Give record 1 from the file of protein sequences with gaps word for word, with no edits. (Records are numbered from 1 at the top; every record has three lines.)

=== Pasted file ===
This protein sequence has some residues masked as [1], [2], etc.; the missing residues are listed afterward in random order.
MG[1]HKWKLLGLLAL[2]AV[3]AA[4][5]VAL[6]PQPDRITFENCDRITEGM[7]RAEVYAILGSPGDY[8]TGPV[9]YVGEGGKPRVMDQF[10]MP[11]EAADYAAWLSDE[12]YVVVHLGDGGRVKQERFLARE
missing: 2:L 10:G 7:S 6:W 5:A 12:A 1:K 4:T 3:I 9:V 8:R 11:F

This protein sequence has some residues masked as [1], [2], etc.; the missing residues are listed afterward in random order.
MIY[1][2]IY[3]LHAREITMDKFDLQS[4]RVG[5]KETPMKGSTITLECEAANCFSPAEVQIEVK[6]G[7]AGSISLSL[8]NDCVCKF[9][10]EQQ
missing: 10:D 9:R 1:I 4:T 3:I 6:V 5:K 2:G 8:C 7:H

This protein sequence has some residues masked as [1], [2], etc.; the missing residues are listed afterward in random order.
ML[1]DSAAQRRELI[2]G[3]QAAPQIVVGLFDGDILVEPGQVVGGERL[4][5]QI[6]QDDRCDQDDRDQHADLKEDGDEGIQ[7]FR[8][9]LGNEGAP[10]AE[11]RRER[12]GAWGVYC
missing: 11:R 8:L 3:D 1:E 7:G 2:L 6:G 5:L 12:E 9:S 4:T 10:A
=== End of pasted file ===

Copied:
This protein sequence has some residues masked as [1], [2], etc.; the missing residues are listed afterward in random order.
MG[1]HKWKLLGLLAL[2]AV[3]AA[4][5]VAL[6]PQPDRITFENCDRITEGM[7]RAEVYAILGSPGDY[8]TGPV[9]YVGEGGKPRVMDQF[10]MP[11]EAADYAAWLSDE[12]YVVVHLGDGGRVKQERFLARE
missing: 2:L 10:G 7:S 6:W 5:A 12:A 1:K 4:T 3:I 9:V 8:R 11:F